I went to the office of Tollstjórinn the next morning and paid. But I had received an overdue notice without anyone ever telling me where to pay, how to pay, when to pay, what kind of interest would be charged if I didn’t pay, or even that my debt was due. I was sure there had been some mistake. I managed to meet to some higher-ups at Tollstjórinn, particularly a woman whom I’ll call Harpa. I explained the story to her and told her I thought it was wrong that I was being charged interest on a bill when I had had no notice that the bill was due. At first, Harpa spoke sternly and spelled out the party line. I should have come and paid on my own. No exceptions could be made. She printed out a report which showed that interest had been accumulating on my account since December 20th.
Then, her expression and tone of voice abruptly changed and she became confidential. She told me that it was common for people not to understand that their payments were due, especially for reassessed taxes. But the rules didn’t allow her to send bills, and she couldn’t change the rules. She implied that she was kind of fed up with such cases herself, but nothing would happen unless the public complained. She said she would appreciate it if I would appeal as far as possible up the chain of command, especially because, in this case, the reassessment had taken place because of RSK’s mistake. The first step would be to send a formal appeal to her, which, she explained, she would deny. I could then appeal to the Ministry of Finance.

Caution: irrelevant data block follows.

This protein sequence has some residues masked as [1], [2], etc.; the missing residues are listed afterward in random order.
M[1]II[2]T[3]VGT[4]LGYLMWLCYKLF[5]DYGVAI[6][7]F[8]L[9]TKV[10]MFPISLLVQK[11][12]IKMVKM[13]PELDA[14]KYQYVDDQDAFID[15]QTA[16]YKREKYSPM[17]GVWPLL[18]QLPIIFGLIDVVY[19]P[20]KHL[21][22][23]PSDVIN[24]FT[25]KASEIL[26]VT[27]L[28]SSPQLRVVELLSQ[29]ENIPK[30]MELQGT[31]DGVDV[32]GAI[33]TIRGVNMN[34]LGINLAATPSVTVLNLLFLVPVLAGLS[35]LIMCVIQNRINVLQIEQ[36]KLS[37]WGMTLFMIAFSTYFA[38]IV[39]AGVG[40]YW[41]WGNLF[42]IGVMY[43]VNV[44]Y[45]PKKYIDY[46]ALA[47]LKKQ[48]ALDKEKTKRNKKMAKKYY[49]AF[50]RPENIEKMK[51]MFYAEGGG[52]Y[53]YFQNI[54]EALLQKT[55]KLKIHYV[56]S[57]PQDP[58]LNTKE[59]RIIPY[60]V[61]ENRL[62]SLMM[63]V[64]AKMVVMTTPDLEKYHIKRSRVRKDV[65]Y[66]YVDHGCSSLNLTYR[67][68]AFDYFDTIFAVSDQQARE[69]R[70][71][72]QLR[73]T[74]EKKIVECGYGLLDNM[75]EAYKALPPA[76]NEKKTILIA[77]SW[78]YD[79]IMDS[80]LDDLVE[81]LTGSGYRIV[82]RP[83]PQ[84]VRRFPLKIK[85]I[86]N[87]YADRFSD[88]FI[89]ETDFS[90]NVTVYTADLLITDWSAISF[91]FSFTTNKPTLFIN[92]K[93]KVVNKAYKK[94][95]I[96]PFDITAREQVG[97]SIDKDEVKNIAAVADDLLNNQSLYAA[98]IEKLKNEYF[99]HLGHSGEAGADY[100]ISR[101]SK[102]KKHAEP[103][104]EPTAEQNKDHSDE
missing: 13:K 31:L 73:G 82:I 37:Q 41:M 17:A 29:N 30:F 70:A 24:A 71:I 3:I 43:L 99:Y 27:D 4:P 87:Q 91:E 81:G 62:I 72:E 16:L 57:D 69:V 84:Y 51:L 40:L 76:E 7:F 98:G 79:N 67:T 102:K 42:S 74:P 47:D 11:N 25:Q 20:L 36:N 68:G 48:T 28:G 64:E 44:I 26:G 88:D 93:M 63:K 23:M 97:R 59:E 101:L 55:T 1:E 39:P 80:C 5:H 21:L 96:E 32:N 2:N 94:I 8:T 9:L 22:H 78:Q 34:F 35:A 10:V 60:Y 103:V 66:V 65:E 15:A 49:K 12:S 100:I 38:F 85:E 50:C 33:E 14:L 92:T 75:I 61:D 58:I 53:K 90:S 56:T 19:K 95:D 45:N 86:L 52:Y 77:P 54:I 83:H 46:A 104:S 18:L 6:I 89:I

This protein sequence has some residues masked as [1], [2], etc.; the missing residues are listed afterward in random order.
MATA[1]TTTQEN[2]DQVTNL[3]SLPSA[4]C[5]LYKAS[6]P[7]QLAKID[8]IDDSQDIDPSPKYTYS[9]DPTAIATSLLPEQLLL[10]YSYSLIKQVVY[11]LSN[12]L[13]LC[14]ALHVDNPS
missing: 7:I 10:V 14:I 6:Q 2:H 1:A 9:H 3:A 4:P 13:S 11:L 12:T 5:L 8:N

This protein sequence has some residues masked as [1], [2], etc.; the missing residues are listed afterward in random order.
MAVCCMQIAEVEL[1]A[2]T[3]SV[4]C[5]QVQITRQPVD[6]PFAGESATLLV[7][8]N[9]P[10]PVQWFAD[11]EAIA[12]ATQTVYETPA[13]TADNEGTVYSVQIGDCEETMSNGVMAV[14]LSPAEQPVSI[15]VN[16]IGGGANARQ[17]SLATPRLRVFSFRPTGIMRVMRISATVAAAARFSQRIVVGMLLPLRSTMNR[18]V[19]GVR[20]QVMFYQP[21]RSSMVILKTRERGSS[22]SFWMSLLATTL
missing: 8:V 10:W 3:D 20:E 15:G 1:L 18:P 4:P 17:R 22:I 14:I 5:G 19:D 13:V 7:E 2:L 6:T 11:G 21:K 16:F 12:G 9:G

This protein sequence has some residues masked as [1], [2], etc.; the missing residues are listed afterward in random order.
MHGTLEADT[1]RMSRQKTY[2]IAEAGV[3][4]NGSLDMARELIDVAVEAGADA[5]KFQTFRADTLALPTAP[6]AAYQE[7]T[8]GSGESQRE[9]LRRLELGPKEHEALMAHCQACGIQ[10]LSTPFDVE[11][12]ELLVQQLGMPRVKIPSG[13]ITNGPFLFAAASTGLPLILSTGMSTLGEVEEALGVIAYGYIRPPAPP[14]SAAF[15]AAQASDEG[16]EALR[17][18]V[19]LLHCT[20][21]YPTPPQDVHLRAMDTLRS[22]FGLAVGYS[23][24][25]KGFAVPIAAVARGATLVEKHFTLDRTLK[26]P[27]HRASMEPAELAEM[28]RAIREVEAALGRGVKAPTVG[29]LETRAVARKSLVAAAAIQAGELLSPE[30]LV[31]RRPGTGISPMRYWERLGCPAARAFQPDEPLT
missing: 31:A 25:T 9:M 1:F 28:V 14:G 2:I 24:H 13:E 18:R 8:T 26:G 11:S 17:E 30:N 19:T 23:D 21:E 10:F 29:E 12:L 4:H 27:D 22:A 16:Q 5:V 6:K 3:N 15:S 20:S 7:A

I sent her the letter of appeal, which she promptly denied. In the meantime, I called up two people I know who are retired from responsible positions in government finance. Let’s call them Björn and Örn. Örn made some inquiries on my behalf. “I talked to the head guy at Tollstjórinn,” he said, “and he thought what happened to you was totally ridiculous. But he can’t do anything about it, because it would set a dangerous precedent.” Björn grilled me for a whole afternoon in his living room before satisfying himself that I really hadn’t tried to cheat on my taxes and writing up a letter of support in Icelandic.
Following Harpa’s advice, I sent a letter of complaint to the Ministry of Finance, attaching a copy of Björn’s letter. In short order I received a letter back telling me that paper bills were never sent in cases of reassessed taxes and that the government did not have the legal authority to refund my overdue penalties.
Now I decided to complain to the office of the parliamentary ombudsman. The ombudsman’s primary purpose is to determine whether government agencies have acted according to the law. His response, though flawed in several respects, pointed out something important: It is written into Icelandic law (para. 6, Art. 112, Act no. 90/2003) that reassessed taxes must be paid within ten days from the date of the reassessment. And indeed, looking back at the printout I had gotten from Tollstjórinn, I had been charged interest starting exactly ten days from the date of the reassessment. But absent from this law is any kind of requirement that taxpayers undergoing reassessment be told anything about this ten-day deadline, or told where to send their payment.
Now at least I knew. I had been treated – or rather mistreated – exactly in accordance with the law. I felt this law needed to be changed. And who changes laws? Parliament. They are always tweaking small details like this. Iceland is a small country. Plenty of people seemed to agree with me. Maybe I could push to get it changed.